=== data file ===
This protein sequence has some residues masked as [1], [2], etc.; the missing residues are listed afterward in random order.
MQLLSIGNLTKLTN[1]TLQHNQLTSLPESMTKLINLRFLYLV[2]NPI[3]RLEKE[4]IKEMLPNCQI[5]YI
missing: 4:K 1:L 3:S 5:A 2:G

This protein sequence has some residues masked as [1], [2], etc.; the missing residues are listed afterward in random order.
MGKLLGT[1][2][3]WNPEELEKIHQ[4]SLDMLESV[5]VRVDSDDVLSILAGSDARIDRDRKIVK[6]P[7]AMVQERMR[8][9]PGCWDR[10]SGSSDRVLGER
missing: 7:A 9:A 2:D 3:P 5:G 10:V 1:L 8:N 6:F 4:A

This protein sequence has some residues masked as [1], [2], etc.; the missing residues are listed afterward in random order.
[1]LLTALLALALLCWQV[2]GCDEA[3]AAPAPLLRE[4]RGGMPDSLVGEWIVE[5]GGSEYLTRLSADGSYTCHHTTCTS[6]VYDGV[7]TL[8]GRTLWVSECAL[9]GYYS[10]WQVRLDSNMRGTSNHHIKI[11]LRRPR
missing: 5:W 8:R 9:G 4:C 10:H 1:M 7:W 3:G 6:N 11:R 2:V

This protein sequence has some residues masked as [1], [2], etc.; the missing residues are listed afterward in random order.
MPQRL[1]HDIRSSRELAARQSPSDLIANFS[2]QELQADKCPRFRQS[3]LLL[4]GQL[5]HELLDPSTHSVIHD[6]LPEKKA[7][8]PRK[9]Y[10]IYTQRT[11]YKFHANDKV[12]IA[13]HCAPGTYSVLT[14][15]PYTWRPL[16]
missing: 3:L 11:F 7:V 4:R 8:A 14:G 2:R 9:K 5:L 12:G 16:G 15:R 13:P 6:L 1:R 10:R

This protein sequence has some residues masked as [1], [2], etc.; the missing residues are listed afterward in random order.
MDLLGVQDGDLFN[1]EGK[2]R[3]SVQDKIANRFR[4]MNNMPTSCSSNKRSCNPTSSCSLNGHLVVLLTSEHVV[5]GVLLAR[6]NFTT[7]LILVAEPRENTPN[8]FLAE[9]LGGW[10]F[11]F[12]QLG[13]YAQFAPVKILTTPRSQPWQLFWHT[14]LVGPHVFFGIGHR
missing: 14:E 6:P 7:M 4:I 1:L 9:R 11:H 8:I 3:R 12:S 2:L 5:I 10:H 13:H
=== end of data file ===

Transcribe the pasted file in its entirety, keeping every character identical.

This protein sequence has some residues masked as [1], [2], etc.; the missing residues are listed afterward in random order.
MQLLSIGNLTKLTN[1]TLQHNQLTSLPESMTKLINLRFLYLV[2]NPI[3]RLEKE[4]IKEMLPNCQI[5]YI
missing: 4:K 1:L 3:S 5:A 2:G

This protein sequence has some residues masked as [1], [2], etc.; the missing residues are listed afterward in random order.
MGKLLGT[1][2][3]WNPEELEKIHQ[4]SLDMLESV[5]VRVDSDDVLSILAGSDARIDRDRKIVK[6]P[7]AMVQERMR[8][9]PGCWDR[10]SGSSDRVLGER
missing: 7:A 9:A 2:D 3:P 5:G 10:V 1:L 8:N 6:F 4:A

This protein sequence has some residues masked as [1], [2], etc.; the missing residues are listed afterward in random order.
[1]LLTALLALALLCWQV[2]GCDEA[3]AAPAPLLRE[4]RGGMPDSLVGEWIVE[5]GGSEYLTRLSADGSYTCHHTTCTS[6]VYDGV[7]TL[8]GRTLWVSECAL[9]GYYS[10]WQVRLDSNMRGTSNHHIKI[11]LRRPR
missing: 5:W 8:R 9:G 4:C 10:H 1:M 7:W 3:G 6:N 11:R 2:V

This protein sequence has some residues masked as [1], [2], etc.; the missing residues are listed afterward in random order.
MPQRL[1]HDIRSSRELAARQSPSDLIANFS[2]QELQADKCPRFRQS[3]LLL[4]GQL[5]HELLDPSTHSVIHD[6]LPEKKA[7][8]PRK[9]Y[10]IYTQRT[11]YKFHANDKV[12]IA[13]HCAPGTYSVLT[14][15]PYTWRPL[16]
missing: 3:L 11:F 7:V 4:R 8:A 14:G 2:R 9:K 5:L 12:G 16:G 15:R 13:P 6:L 1:R 10:R

This protein sequence has some residues masked as [1], [2], etc.; the missing residues are listed afterward in random order.
MDLLGVQDGDLFN[1]EGK[2]R[3]SVQDKIANRFR[4]MNNMPTSCSSNKRSCNPTSSCSLNGHLVVLLTSEHVV[5]GVLLAR[6]NFTT[7]LILVAEPRENTPN[8]FLAE[9]LGGW[10]F[11]F[12]QLG[13]YAQFAPVKILTTPRSQPWQLFWHT[14]LVGPHVFFGIGHR
missing: 14:E 6:P 7:M 4:I 1:L 9:R 11:H 8:I 3:R 12:S 2:L 5:I 10:H 13:H